There has been no change to the consolidated totals in the forecast announced last time of revenue of 4,500.0 billion yen, operating profit of 120.0 billion yen, and profit for the period attributable to the owners of the parent of 85.0 billion yen. Forecasts for individual segments, however, have been revised.
The forecast for revenue for Technology Solutions has been reduced by 40.0 billion yen. At the same time, the forecast for Ubiquitous Solutions has been increased by 30.0 billion yen, while Other/Elimination and Corporate has been increased by 10.0 billion yen.
With regard to operating profit, 7.0 billion yen in business model transformation expenses (shifting resources to businesses related to digital services at locations in Europe) that, in the forecast announced last October, were included in the Other/Elimination and Corporate segment have been reallocated, with 6.0 billion to Technology Solutions and 1.0 billion to Ubiquitous Solutions. Besides this, reflecting business variability, the forecast for Technology Solutions has been reduced by 9.0 billion yen. The forecast for Ubiquitous Solutions, Device Solutions and Other/Elimination and Corporate has been increased by 1.0 billion yen, 7.0 billion yen and 1.0 billion yen respectively.
Fujitsu is the leading Japanese information and communication technology (ICT) company, offering a full range of technology products, solutions, and services. Approximately 159,000 Fujitsu people support customers in more than 100 countries. We use our experience and the power of ICT to shape the future of society with our customers. Fujitsu Limited (TSE:6702; ADR:FJTSY) reported consolidated revenues of 4.7 trillion yen (US$41 billion) for the fiscal year ended March 31, 2016. For more information, please see http://www.fujitsu.com.
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SAN JOSE, Calif., Jan. 31 — Today, Cavium, Inc. (NASDAQ: CAVM), a leading provider of semiconductor products that enable intelligent processing for enterprise and cloud data centers, announced that a broad portfolio of its next generation QLogic Fibre Channel and Ethernet technologies are now available on Hewlett Packard Enterprise Synergy Composable Infrastructure blade server platform. HPE Synergy is the world’s first platform architected for Composable Infrastructure — built from the ground up to bridge traditional and new IT with the agility, speed and continuous delivery needed for today’s applications.
Cavium QLogic is the leading I/O innovator with HPE on the HPE Synergy platform and is the exclusive provider of 10GbE and 20GbE I/O with the HPE Synergy 2820C and HPE Synergy 3820C Converged Network Adapters (CNAs). QLogic technology also provides 16Gb Fibre Channel connectivity for HPE Synergy customers with the HPE Synergy 3830C 16Gb FC Adapter. In addition, QLogic FastLinQ Ethernet technology provides the internal networking within the HPE Synergy frame with the QLogic 57840S ASIC LOM on the HPE Synergy Composer modules, which delivers the necessary scalability and flexibility required to build the composable infrastructure and provides iSCSI SAN connectivity within the HPE Synergy frame.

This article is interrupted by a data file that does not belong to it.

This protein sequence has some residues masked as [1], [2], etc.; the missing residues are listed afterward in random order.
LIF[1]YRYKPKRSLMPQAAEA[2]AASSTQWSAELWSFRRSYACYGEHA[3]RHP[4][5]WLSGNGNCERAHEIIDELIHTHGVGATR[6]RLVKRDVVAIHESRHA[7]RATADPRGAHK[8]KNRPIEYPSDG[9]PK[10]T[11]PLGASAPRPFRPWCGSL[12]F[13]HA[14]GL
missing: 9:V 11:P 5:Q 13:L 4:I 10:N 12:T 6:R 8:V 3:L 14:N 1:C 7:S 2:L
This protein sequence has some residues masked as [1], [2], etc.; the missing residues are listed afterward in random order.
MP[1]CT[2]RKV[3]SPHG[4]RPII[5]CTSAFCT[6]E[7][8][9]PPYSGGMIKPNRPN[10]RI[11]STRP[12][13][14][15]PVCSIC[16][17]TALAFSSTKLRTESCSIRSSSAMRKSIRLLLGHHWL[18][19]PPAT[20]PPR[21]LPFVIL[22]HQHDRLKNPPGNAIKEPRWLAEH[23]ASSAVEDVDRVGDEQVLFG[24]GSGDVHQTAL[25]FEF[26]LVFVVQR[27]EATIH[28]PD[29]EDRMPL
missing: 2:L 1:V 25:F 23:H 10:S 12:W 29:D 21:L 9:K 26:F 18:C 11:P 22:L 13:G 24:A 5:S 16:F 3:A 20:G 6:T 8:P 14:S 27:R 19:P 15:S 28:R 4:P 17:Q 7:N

Cavium QLogic I/O Technologies for HPE Synergy include:
- The HPE Synergy 2820C 10Gb Converged Network Adapter is a key element in HPE Composable fabric connecting pools of compute resources to networks with reliable, high-performing converged 10Gbps Ethernet connectivity. With Flex-10 Technology, it converges Ethernet and FCoE onto a single connection simplifying hardware and reducing costs. Concurrent with storage I/O functionality this adapter also enables single root I/O virtualization (SR-IOV) capabilities for networking functions.
- The HPE Synergy 3820C 10/20Gb Converged Network Adapter is another key element in HPE Composable fabric connecting pools of compute resources to networks with reliable, high-performing converged 10Gb or 20Gb Ethernet connectivity. With Flex-20 Technology, the Synergy 3820C converges Ethernet, iSCSI and FCoE onto a single connection, simplifying hardware management and reducing costs by up to 60% . The Synergy 3820C is an ideal choice for any virtualized or converged data center.
- Designed for the HPE Synergy Composable fabric, HPE Synergy 3830C 16Gb Fibre Channel Host Bus Adapter connects Synergy compute resource pools to SANs over 16Gb native Fibre Channel (FC) fabrics. It provides high-performance connectivity to HPE Synergy Virtual Connect FC Modules and Brocade FC Switch Modules. The Synergy 3830C supports advanced virtualization, security, port isolation, dynamic power management and low CPU utilization features. QLogic StorFusion technology built in the Synergy 3830C integrates with Brocade Gen 5 16Gb FC fabrics enabling rapid deployment and orchestration, advanced diagnostic and improved reliability and resiliency for HPE Synergy frames connecting to shared SAN storage. Doubling the I/O performance of 8Gb FC HBAs, the Synergy 3830C is ideal for FC storage intensive workloads.
- Cavium QLogic 57840S ASIC LOM on the HPE Synergy Composer modules which utilizes the QLogic NIC partitioning (NPAR) technology to virtualize the physical connections within the HPE Synergy Composer which in turn delivers the necessary scalability and flexibility required to build the composable infrastructure.
The expanded suite of Fibre Channel and Ethernet-based adapters for HPE Synergy are available and shipping today. For more information, please visit the QLogic HPE Partnership microsite.
“Cavium QLogic is a strategic partner for HPE,” said Raghib Hussain Chief Operating Officer, Cavium. “The introduction of HPE’s flagship Synergy platform and QLogic FastLinQ Ethernet and Gen 5 Fibre Channel adapters is a major milestone in this partnership. Now, Enterprise datacenters and service providers can increase operational velocity, deliver frictionless IT and reduce costs.”